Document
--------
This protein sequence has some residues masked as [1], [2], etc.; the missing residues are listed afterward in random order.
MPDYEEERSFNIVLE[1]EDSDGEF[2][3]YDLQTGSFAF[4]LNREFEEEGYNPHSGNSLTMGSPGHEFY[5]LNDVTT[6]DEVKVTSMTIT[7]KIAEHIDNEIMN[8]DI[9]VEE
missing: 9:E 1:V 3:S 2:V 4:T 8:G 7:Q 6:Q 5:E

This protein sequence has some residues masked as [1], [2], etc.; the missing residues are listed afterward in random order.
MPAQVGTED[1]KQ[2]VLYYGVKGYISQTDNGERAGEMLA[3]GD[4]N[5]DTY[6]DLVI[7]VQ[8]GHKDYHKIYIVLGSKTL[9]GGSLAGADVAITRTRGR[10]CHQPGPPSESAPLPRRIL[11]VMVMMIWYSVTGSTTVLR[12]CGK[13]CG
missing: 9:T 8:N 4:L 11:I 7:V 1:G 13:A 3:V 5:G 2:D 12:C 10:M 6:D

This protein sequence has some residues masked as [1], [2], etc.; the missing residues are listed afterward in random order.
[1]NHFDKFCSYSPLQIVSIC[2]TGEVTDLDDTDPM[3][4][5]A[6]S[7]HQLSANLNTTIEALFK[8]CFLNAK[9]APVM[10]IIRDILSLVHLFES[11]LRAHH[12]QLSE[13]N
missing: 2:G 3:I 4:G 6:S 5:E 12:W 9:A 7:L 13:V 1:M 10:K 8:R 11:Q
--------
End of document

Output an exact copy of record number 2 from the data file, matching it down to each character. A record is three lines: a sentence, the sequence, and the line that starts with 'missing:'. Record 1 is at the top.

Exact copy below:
This protein sequence has some residues masked as [1], [2], etc.; the missing residues are listed afterward in random order.
MPAQVGTED[1]KQ[2]VLYYGVKGYISQTDNGERAGEMLA[3]GD[4]N[5]DTY[6]DLVI[7]VQ[8]GHKDYHKIYIVLGSKTL[9]GGSLAGADVAITRTRGR[10]CHQPGPPSESAPLPRRIL[11]VMVMMIWYSVTGSTTVLR[12]CGK[13]CG
missing: 9:T 8:N 4:L 11:I 7:V 1:G 13:A 3:V 5:G 2:D 12:C 10:M 6:D